The genesis of ABC is one of those rare stories in the music business where rock journalism actually promoted and nurtured a collaboration of significance. In most cases, as Cameron Crowe's 2000 film Almost Famous reminds us, such relationships are tenuous at best and not given to creative fusion, but when Martin Fry interviewed members of Vice Versa for his fanzine, the band issued an invitation for him to join as lead vocalist. At this point ABC settled on a name change and, under the direction of Fry, became a versatile pop band marketed under the umbrella of new wave and New Romantic styles.
Lacking the dark, atmospheric flourishes of many contemporary synth pop bands with which they were aligned, ABC emerged quickly with a soul/R&B influence that drew distinction among early-'80s new wave offerings. The group's debut album, The Lexicon of Love, burst onto the British charts in 1982, eventually climbing to No. 1 and becoming one of the year's most well-regarded records. American success took some time, but both "Poison Arrow" and "The Look of Love (Part 1)" became prominent Top 40 U.S. pop hits, establishing ABC as one of the era's earliest imports of electronic pop elegance.
A Risky Change of Pace:
Perhaps not completely satisfied by its uncomplicated placement within the new wave of stylish English pop, ABC switched things up for 1983's Beauty Stab, employing a much more rock-oriented, guitar-based approach. The somewhat tepid reception to the album combined with personnel changes (distinctive drummer David Palmer left the same year, while original member and saxophone player Stephen Singleton exited in 1984) to create the appearance of a decline in the band's fortunes. Perhaps its UK success was on the wane, but American audiences would warm up nicely to the duo of Fry and White moving forward.
The ABCs of a Solid Career:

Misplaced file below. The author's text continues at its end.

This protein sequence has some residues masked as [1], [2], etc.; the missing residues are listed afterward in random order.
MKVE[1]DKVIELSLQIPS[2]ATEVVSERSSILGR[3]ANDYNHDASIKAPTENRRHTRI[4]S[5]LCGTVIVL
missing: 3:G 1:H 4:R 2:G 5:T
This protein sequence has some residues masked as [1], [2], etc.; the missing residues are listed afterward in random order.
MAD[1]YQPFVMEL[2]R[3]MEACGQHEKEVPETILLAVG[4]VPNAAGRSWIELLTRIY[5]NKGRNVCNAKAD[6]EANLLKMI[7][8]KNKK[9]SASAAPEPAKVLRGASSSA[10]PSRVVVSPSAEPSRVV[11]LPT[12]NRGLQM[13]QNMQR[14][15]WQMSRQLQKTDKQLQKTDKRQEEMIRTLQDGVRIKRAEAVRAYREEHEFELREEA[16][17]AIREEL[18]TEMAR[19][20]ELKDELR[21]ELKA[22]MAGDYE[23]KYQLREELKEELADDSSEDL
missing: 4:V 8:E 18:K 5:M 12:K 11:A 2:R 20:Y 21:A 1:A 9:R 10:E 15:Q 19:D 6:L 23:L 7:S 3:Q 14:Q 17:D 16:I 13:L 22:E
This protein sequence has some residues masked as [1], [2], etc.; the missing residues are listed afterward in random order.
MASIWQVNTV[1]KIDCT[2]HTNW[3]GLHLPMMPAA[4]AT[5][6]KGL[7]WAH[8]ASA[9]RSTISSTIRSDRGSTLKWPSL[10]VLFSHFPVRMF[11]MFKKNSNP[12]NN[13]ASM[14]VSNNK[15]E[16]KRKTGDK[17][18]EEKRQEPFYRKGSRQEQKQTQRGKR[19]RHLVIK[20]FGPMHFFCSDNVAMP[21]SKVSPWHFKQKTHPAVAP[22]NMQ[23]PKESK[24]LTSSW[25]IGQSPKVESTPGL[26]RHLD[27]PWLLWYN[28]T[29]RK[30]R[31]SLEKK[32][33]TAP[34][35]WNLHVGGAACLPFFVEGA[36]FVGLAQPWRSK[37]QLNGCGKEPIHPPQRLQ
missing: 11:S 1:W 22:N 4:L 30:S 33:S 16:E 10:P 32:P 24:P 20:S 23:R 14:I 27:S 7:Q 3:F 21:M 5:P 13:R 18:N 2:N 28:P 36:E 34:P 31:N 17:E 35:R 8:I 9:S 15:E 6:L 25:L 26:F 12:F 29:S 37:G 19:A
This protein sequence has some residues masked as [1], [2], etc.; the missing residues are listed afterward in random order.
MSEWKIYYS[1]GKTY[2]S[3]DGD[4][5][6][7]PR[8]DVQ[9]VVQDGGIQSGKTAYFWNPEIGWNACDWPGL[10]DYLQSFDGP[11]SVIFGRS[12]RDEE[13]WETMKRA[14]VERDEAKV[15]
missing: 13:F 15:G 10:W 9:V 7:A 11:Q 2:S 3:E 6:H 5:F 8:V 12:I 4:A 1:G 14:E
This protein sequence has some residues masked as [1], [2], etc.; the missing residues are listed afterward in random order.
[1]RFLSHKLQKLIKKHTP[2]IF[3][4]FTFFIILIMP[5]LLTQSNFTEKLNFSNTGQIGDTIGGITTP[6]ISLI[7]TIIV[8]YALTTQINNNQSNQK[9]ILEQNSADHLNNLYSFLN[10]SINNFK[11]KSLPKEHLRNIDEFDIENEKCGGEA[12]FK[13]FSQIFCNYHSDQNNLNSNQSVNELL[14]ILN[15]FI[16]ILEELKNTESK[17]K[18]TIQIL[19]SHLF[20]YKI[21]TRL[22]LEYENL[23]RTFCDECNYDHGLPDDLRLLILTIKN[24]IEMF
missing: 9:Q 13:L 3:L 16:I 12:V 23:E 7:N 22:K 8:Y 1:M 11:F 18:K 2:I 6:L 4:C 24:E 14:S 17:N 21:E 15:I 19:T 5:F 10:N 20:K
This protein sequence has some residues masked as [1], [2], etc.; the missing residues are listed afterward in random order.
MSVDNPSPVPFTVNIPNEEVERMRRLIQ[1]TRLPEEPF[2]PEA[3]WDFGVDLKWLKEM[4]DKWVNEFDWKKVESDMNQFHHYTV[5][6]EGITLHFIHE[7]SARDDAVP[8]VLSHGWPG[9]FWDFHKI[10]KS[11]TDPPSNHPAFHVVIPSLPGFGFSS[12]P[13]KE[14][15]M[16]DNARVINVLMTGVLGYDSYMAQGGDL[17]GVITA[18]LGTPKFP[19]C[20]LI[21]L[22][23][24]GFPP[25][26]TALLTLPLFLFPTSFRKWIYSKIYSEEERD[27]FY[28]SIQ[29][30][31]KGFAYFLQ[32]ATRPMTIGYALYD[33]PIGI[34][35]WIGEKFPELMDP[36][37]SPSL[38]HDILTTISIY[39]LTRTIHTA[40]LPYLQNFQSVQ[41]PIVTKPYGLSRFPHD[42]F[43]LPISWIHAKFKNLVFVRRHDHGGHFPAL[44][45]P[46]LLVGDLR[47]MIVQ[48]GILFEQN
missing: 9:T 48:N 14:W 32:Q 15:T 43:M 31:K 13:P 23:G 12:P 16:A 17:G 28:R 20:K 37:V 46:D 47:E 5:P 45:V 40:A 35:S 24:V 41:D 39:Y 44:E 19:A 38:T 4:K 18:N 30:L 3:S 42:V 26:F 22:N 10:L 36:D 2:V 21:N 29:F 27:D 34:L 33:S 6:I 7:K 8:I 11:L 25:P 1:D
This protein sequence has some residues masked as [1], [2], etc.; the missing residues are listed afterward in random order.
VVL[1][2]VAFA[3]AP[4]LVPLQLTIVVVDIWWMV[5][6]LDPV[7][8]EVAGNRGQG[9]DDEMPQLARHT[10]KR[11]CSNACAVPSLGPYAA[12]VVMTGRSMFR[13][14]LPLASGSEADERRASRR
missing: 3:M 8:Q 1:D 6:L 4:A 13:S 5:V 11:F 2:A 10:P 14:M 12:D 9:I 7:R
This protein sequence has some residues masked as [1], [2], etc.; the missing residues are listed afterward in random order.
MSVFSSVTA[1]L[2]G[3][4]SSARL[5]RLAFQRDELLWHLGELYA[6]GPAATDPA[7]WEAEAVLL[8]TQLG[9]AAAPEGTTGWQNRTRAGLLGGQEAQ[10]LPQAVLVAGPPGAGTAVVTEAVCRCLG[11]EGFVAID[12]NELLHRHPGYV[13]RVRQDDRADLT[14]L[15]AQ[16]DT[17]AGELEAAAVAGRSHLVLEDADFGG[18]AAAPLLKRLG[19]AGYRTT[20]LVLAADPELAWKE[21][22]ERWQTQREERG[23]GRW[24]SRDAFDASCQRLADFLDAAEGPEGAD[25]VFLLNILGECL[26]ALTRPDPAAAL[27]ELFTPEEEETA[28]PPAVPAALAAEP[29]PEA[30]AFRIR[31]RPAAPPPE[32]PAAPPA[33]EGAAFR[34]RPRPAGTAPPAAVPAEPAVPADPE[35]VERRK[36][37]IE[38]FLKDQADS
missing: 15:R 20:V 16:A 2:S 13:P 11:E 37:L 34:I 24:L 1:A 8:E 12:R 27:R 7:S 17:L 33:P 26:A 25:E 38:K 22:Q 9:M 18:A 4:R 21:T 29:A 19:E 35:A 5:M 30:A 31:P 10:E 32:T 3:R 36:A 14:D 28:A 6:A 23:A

Showing impressive resiliency, Fry and White celebrated 1985 with their first Top 10 American hit, the tunefully pleasant "Be Near Me." The use of session musicians and even a couple of non-performing members for image enhancement did not detract from the effective songwriting partnership of the duo, and following a bout with Hodgkin's disease, Fry bounced back to contribute nicely to Alphabet City, a record that surprisingly maintained ABC's momentum well past the life spans of many other so-called New Romantic artists. "When Smokey Sings" emphasized a retro soul interest and was a radio favorite.
More Adaptation Defines Fry's Vision:
For its final studio releases of its first, most vital phase, ABC began to delve explicitly into house music, the electronic music style that would come alive in England during this period and go on to dominate the '90s. The duo's interest in techno sounds was not completely new, as ABC's music had always contained formative elements of that style. Still, one of the primary reasons for the group's remarkable consistency on both the charts and on the radar of pop audiences continued to be the duo's willingness and eagerness to explore related genres within the framework of accessible pop.
Fry Takes Hiatus, Leads ABC Revival Alone:
The original '80s core of ABC would not reform after 1992's split, with Fry joining White in exiting the business for most of the decade. However, Fry revived the name for touring purposes in 1997 and has kept at it rather consistently ever since, showing up often for '80s nostalgia tours, frequently in tandem with other contemporaries looking for similar returns to glory. Palmer returned to the fold in 2004 and has collaborated with Fry continuously ever since, most recently on tour and for a new album release, Traffic, in 2008.